process is repeated. Stores of liver glycogen are limited and after a
few hunger pangs the body starts to break down its lean muscle tissue.
This happens if you skip a meal or deliberately fast, have no food, or
have untreated diabetes. It makes sense to eat enough carbohydrate to
keep blood-glucose levels normal so that lean muscle tissue is not
used to replenish them.
Any carbohydrate can contribute to
blood glucose but it is best to eat those which are also suppliers of
the important nutrients such as vitamins, minerals and dietary fiber.
Fruits, breads, cereals, grains and vegetables such as potatoes and
sweet corn are all good for keeping blood-glucose levels normal.
Sugar can also restore blood-sugar
levels but in the case of large quantities, the excess will be converted
into body fat.
(low blood sugar)
drop in blood sugar occurs in most people several times a day, usually
two to five hours after a meal. As mentioned above, this stimulates
appetite and we eat and restore blood-sugar levels. This is normal.
Hypoglycemia can also be reversed by breaking down some lean muscle
tissue and converting the protein to blood glucose.
Some people react to the normal
temporary ‘lows’ in their blood-glucose levels by feeling a sudden
loss of energy. This often happens about 4 p.m. Symptoms may include
irritability, inability to make decisions, headache, feelings of
shakiness, depression, poor concentration, increased sweating or
nausea. It is possible to ‘iron out’ blood-sugar-level
fluctuations by eating smaller meals with between-meal snacks of
high-fiber carbohydrate foods. Eating more lunch, or dividing lunch
into two portions and leaving some to eat halfway through the
afternoon, seems to help.
A similar set of the symptoms
ascribed to hypoglycemia is also blamed on Candida albicans, a
yeast-like fungus. Candida normally live on human skin and are found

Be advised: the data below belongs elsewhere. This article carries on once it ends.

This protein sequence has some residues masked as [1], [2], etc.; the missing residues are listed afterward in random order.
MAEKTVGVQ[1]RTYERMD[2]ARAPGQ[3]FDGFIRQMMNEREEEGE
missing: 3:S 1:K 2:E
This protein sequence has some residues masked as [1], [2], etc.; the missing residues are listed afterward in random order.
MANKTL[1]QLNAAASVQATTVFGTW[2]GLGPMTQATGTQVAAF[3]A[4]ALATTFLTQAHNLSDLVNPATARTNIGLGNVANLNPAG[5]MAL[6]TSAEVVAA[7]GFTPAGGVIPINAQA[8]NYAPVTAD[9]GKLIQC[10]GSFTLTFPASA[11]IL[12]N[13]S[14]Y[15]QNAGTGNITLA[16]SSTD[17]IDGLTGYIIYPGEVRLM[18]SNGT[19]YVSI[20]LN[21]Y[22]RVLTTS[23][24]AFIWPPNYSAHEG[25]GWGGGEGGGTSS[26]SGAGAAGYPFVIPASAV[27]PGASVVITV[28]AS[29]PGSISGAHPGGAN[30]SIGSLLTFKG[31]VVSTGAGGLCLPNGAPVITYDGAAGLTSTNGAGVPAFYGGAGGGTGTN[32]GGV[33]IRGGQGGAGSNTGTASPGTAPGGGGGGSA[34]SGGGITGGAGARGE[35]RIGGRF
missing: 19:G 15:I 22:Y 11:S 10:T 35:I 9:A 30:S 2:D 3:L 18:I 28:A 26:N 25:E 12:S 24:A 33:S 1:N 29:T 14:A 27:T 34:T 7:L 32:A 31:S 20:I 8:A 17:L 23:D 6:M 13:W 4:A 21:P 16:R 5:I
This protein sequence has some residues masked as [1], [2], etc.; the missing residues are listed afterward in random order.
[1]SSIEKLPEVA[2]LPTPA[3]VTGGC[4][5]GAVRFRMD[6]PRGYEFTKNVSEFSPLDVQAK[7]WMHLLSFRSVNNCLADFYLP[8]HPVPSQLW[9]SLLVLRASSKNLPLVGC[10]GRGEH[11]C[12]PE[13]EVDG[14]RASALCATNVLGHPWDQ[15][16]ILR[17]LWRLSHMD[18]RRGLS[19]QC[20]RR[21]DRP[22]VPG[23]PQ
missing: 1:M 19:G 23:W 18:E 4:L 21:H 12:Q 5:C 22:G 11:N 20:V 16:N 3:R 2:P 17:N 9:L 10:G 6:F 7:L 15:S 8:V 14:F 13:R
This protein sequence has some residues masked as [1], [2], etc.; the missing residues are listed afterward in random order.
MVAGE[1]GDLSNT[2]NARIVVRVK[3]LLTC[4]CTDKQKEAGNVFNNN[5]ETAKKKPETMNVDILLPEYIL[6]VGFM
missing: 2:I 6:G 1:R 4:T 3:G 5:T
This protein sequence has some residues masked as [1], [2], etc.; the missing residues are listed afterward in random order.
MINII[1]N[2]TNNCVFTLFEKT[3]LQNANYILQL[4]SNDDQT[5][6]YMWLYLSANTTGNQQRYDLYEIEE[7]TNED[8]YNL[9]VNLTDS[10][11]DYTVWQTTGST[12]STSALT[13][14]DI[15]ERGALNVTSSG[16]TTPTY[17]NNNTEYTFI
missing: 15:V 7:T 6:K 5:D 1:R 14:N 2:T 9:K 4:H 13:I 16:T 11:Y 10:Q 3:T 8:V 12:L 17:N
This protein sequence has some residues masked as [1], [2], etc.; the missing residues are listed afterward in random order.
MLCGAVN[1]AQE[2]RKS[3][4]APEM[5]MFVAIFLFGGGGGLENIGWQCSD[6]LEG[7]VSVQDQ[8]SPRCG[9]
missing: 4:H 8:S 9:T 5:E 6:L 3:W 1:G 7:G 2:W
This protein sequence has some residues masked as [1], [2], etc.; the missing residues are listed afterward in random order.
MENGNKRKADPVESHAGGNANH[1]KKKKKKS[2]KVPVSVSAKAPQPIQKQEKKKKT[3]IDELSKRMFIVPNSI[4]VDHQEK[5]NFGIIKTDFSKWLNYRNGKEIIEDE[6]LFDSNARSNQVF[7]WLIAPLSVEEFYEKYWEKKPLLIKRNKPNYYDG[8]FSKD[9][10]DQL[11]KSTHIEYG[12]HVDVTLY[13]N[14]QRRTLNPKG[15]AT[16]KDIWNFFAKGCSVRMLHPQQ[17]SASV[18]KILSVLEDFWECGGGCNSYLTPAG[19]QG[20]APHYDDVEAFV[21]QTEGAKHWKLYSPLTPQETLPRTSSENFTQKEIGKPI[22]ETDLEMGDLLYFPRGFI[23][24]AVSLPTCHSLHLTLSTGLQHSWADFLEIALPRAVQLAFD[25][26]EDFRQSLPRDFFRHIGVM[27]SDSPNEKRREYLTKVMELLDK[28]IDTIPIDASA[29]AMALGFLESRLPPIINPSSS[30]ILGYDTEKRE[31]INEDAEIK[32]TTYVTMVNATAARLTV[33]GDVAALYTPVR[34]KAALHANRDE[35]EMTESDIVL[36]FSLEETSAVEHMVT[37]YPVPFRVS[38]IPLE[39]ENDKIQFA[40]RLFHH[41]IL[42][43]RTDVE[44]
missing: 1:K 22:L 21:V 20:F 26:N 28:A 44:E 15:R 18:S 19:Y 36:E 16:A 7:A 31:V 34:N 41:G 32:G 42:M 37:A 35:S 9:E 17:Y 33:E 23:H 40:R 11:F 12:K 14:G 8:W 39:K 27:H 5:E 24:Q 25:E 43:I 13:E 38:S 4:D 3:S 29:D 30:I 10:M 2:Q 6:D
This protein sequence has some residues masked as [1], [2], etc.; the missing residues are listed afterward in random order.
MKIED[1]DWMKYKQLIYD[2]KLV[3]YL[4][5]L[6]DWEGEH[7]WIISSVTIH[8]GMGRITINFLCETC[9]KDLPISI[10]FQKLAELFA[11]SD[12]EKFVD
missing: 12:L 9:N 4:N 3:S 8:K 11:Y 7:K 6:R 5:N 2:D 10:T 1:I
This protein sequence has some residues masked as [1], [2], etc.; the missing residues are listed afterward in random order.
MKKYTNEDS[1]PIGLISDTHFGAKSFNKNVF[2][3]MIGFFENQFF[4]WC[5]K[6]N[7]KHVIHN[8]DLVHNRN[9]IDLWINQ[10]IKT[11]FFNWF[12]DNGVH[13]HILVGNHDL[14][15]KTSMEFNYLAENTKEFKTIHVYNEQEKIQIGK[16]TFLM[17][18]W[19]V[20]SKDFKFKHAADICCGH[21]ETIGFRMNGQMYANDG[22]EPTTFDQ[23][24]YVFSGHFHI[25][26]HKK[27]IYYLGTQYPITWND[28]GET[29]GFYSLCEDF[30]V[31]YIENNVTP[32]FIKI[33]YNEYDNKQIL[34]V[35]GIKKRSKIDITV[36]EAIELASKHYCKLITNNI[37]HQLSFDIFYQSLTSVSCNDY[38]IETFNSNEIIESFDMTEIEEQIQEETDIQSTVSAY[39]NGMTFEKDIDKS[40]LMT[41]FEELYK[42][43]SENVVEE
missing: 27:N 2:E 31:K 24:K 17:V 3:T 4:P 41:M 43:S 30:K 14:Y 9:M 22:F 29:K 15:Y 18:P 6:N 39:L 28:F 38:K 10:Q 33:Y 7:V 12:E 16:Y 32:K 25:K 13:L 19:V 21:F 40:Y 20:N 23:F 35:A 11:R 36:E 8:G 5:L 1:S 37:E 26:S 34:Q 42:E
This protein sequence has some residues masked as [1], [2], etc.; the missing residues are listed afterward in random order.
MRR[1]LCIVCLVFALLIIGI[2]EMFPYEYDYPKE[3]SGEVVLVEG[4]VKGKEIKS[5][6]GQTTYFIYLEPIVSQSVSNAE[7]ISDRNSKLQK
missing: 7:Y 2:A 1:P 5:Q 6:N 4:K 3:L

in the mouth, vagina and intestinal tract. Almost everyone given a
‘candida test’ will have a positive result, just as we would all
test positive for the many bacteria and fungi with which we cohabit.
In itself, this does not represent a health problem nor a disease
Some believe candida multiply when
the diet contains sugar, white bread or any yeast-containing food
such as yeast extract, cheese. wine or beer. An anti-candida diet
which omits these foods is then prescribed. There is no scientific
evidence that this diet works. Where it seems to be effective, it
may be that the person was sensitive to some other food chemicals such
as amines which are present naturally in some foods. Or, the
expectation that the diet will work may give a positive psychological
result. The lack of refined sugar in the anti-candida diet presents no
problem since sugar is not essential, or even useful. However, some
of the other foods omitted can cause nutritional gaps in the daily
Apple-juice concentrate is a popular
substitute for sugar. It is simply another form of sugar. Unless
apple-juice concentrate gives a particular texture, there is no
nutritional reason to use it because the goodness of fruit - largely
its fiber - is gone.
people take glucose for ‘instant energy’, especially before
physical activity. The energy in muscles for physical activity depends
on the carbohydrates consumed at least 12 hours beforehand. Glucose
will raise blood-sugar levels but may also stimulate an outpouring of
insulin which will then cause them to fall again. Any excess glucose
can also be converted to body fat. Glucose is useful for people in
hospital after surgery. It is a waste of money for most other people
and certainly for athletes.
Honey is a natural sugar but nature
intended it for bees, not humans. The quantities of minerals and
vitamins in most honeys are ample for a small bee but insignificant in
a human diet. Honey is very sweet so it can sometimes be used in
smaller quantities than sugar to provide a sweet flavor.
molasses, demerara sugar
Molasses is the least refined form of
sugar from sugar-cane. It has some iron and calcium but there are few
data on how well these are absorbed. Raw sugar is quite highly refined
and has insignificant quantities of nutrients. Demerara sugar is a
raw sugar with molasses added to provide colour. Each of these sugars
may give particular flavors but they have no special health benefits.